- By Joshua Keating
Joshua Keating is associate editor at Foreign Policy and the editor of the Passport blog. He has worked as a researcher, editorial assistant, and deputy Web editor since joining the FP staff in 2007. In addition to being featured in Foreign Policy, his writing has been published by the Washington Post, Newsweek International, Radio Prague, the Center for Defense Information, and Romania's Adevarul newspaper. He has appeared as a commentator on CNN International, C-Span, ABC News, Al Jazeera, NPR, BBC radio, and others. A native of Brooklyn, New York, he studied comparative politics at Oberlin College.
All Cain’s friends and allies
After weeks of stumbles and gaffes on foreign policy, Herman Cain attempted to clarify his views of the world with a speech on national security at Michigan’s Hillsdale College and a document defining his assessment of various countries. But neither exactly succeeded at burnishing Cain’s credentials. The Hillsdale speech, on the theme of "peace through strength and clarity," was described by the National Review’s John J. Miller as "curiously light on substance." The document, which puts 20 countries into categories like "friend and ally" (Canada) or "adversary regime" (Iran and Venezuela) seemed, as FP‘s Daniel Drezner put it, to consist of "whatever his interns could find off Wikipedia."
Romney’s foreign flip-flops
Both the Democratic National Committee and Jon Huntsman‘s campaign unveiled video ads this week attacking Mitt Romney for having changed his views on a variety of issues including abortion, climate change, and his own healthcare plan. Romney rejected the charge in a testy and widely viewed interview with Fox News’ Bret Baier. The "flip-flopper" charge has been extended into foreign policy as well. Barack Obama‘s campaign sent a memo to reporters last week drawing attention to Romney’s differing statements on Afghanistan and accusing him of having five different positions on Libya. Romney’s not the only one facing the flip-flopper charge this week. Ron Paul‘s campaign has unveiled a new ad accusing Newt Gingrich of "serial hypocrisy."
Bachmann’s Iran brain freeze
Michele Bachmann seemed to suggest that the United States shut down a non-existent diplomatic post on Wednesday, when she told the crowd at a pizza restaurant in Waverly, Iowa, "You may have heard that there was a break-in at the British embassy, and the British had to pull their people out…. That’s exactly what I would do. We wouldn’t have an American embassy in Iran. I wouldn’t allow that to be there. Because they are a state sponsor of terror." The United States hasn’t had an embassy in Tehran since the 1979 hostage crisis. A spokesperson for Bachmann, who sits on the House Intelligence Committee, said the candidate was speaking hypothetically. Bachmann’s foreign-policy credentials did get a vote of confidence from an unexpected source this week, when CNN’s Wolf Blitzer, who moderated the Nov. 23 debate in Washington D.C., praised her argument for continuing aid to Pakistan on the basis that it’s "too nuclear to fail."
Dems fight back on Israel
After weeks of attacks by the Republican candidates, accusing the White House of failing to stand with Israel, Democrats seem to be going on the offensive on the issue. At a fundraising dinner hosted by the chairman of the American Jewish Congress this week, Obama boasted that "this administration has done more in terms of the security of the state of Israel than any previous administration." Democratic Representative Steve Rothman picked up the theme in an op-ed, attacking Gingrich, Romney, and Rick Perry for arguing that foreign aid for all countries should "start at zero," saying, "The Jewish State of Israel should not have to worry about a U.S. president who wants to start Israel’s aid at zero."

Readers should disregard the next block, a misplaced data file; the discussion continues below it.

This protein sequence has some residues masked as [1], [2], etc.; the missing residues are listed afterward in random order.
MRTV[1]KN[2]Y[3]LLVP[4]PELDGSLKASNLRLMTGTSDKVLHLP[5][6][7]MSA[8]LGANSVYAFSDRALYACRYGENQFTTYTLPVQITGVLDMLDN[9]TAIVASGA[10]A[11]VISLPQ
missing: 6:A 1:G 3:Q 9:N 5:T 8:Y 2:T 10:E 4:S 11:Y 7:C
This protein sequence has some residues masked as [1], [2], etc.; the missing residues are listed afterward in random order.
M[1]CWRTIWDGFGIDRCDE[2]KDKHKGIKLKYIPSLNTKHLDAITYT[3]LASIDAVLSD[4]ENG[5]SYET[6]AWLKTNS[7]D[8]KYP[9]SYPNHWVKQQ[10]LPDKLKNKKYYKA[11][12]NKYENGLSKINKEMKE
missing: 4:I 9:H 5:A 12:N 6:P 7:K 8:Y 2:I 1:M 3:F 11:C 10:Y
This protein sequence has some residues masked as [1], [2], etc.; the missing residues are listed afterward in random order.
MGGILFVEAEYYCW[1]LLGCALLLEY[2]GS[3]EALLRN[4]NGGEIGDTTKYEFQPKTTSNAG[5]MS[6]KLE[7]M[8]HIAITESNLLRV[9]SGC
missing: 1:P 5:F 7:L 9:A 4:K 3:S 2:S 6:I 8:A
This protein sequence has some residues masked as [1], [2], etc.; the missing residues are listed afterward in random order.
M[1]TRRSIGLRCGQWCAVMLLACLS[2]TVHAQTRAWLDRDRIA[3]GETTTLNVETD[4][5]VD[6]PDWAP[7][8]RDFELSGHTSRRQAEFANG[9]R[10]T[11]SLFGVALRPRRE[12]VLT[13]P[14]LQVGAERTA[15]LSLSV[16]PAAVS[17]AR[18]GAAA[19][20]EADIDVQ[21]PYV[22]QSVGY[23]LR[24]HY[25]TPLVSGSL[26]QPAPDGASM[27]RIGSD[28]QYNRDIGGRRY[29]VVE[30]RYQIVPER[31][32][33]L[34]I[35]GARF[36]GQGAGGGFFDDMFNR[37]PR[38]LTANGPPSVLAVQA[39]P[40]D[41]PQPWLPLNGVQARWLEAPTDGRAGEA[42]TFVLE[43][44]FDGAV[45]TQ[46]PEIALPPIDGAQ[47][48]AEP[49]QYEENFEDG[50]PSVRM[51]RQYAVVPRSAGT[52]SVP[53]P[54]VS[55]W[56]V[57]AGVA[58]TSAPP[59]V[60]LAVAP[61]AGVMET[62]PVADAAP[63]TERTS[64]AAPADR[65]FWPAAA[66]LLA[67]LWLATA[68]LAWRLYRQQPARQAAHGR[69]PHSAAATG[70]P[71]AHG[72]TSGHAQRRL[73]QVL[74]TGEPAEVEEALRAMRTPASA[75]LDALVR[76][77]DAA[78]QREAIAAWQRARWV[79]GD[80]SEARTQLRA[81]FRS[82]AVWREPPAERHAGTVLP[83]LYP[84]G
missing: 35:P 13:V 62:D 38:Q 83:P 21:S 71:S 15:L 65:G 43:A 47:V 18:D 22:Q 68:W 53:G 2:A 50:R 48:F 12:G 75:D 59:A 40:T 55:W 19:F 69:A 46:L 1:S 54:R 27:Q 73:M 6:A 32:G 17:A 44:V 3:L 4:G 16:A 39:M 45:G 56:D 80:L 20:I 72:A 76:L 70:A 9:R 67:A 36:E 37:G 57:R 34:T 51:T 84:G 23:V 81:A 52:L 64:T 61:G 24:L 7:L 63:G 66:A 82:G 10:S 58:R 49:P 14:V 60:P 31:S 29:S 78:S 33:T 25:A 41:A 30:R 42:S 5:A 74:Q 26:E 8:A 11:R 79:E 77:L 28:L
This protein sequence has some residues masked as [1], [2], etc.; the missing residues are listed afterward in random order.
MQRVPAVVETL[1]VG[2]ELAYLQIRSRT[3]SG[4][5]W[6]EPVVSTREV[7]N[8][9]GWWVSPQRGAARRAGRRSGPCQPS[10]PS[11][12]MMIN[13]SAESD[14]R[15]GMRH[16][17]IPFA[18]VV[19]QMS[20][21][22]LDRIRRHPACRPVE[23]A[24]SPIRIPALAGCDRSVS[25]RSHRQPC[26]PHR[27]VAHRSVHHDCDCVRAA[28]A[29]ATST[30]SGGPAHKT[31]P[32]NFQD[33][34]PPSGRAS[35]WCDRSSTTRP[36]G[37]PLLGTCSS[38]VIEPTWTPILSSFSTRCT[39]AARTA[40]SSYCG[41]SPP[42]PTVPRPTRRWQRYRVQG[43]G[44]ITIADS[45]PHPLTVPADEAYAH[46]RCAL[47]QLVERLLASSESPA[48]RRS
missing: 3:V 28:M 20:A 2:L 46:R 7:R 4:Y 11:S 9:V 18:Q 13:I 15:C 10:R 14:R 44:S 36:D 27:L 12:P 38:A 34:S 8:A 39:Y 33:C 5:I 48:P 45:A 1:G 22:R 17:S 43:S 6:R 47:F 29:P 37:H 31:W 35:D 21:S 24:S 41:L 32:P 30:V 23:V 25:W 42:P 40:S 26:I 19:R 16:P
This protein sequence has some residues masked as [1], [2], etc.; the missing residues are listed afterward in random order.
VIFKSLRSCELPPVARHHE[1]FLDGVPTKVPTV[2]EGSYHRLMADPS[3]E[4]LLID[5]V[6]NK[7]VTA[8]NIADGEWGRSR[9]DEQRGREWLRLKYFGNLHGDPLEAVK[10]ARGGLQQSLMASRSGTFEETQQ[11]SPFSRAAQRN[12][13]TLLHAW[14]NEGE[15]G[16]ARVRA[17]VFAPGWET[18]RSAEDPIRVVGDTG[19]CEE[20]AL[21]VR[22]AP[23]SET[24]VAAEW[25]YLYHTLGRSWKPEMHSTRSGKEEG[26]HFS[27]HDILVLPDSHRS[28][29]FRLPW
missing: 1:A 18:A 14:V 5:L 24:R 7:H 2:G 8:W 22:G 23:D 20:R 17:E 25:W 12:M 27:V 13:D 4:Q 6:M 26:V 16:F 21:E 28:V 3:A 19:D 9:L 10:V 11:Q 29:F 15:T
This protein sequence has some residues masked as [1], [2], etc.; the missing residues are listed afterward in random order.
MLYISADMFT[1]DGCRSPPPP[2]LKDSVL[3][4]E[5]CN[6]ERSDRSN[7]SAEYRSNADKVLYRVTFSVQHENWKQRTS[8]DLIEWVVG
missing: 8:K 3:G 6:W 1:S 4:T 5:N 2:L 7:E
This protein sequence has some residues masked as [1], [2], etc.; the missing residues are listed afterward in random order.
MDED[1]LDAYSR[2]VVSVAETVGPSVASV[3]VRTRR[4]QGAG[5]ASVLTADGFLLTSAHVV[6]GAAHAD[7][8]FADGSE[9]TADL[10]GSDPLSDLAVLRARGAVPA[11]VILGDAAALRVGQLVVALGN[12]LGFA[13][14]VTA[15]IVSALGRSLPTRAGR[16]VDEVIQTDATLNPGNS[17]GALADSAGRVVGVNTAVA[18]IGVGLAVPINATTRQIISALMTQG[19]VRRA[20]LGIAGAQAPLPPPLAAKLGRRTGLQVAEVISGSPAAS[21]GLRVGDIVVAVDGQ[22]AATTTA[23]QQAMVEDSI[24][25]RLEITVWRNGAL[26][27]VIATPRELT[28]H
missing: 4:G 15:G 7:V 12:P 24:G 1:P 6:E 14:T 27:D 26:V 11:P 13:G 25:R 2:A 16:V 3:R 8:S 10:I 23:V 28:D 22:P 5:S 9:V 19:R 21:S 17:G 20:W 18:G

Foreign policy on the back burner?
The Huffington Post’s Michael Calderone spoke with a number of prominent conservative commentators this week for a piece looking at the diminished role foreign policy is playing in this year’s campaign and the lack of defining foreign-policy worldviews among the candidates, with the exception of Paul’s isolationism. The Washington Post’s Charles Krauthammer said the current political climate is similar to the early 1990s when "some kind of clear ideological, foreign policy worldview was more difficult to apply." While global issues are being overshadowed by the economy at the moment, New York Times columnist David Brooks predicted that "foreign policy, and in particular, the Middle East, will emerge as a much bigger issue than anyone expects right now."
What to watch for: With Gingrich surging into the lead in the polls, Romney is ramping up his operation in Iowa. The candidates will meet for a debate in Des Moines on Dec. 10.
The latest from FP:
In our new poll-watcher column, Scott Clement crunches the numbers on whether voters trust Gingrich to handle the 3 a.m. phone call.
Michael Cohen writes that after 10 debates, we still don’t have answers from the candidates on some of the most pressing national security issues.
Joshua Keating takes a look at Gingrich’s 1971 doctoral thesis on, of all things, Belgian colonial policy in the Congo.
Drezner breaks his self-imposed Herman Cain blogging ban. [Ed. We knew he couldn’t hold out.]